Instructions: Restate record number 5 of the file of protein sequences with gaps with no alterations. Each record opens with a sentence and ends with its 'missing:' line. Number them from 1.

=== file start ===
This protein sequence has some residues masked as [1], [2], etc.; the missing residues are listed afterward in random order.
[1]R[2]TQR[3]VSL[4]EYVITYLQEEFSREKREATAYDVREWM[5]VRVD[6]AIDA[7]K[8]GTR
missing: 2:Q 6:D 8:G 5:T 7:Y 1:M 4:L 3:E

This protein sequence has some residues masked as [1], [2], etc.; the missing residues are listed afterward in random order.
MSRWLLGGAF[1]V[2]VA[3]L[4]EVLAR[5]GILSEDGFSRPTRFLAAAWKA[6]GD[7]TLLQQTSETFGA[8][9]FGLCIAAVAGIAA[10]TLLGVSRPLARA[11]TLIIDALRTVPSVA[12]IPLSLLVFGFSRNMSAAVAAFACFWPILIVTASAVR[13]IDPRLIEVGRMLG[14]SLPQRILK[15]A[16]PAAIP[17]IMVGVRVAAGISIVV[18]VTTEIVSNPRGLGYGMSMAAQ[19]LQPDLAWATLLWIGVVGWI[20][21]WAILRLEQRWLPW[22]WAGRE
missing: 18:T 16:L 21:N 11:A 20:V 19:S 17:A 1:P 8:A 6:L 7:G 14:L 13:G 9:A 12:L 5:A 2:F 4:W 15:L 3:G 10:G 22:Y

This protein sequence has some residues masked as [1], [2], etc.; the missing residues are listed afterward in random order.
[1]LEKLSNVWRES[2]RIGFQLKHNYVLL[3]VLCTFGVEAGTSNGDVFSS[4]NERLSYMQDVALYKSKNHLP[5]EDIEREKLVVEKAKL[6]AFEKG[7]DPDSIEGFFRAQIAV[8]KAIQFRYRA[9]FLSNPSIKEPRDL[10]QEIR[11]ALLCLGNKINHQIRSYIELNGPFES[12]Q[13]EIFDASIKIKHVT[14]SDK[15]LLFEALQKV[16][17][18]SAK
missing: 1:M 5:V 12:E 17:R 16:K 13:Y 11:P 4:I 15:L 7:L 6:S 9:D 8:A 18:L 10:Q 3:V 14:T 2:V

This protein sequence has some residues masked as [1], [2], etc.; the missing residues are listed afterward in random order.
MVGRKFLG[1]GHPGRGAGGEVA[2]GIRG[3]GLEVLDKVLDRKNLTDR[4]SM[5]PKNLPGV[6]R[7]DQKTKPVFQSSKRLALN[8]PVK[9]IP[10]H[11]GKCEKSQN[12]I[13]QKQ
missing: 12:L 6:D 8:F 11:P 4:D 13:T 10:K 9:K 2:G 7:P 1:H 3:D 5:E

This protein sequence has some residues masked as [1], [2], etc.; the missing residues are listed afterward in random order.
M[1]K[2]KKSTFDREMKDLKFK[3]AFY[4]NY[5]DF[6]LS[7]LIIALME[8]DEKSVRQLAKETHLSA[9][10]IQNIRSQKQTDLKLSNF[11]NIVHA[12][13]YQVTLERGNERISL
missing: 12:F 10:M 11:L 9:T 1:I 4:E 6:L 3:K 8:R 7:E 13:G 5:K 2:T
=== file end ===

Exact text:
This protein sequence has some residues masked as [1], [2], etc.; the missing residues are listed afterward in random order.
M[1]K[2]KKSTFDREMKDLKFK[3]AFY[4]NY[5]DF[6]LS[7]LIIALME[8]DEKSVRQLAKETHLSA[9][10]IQNIRSQKQTDLKLSNF[11]NIVHA[12][13]YQVTLERGNERISL
missing: 12:F 10:M 11:L 9:T 1:I 4:E 6:L 3:K 8:R 7:E 13:G 5:K 2:T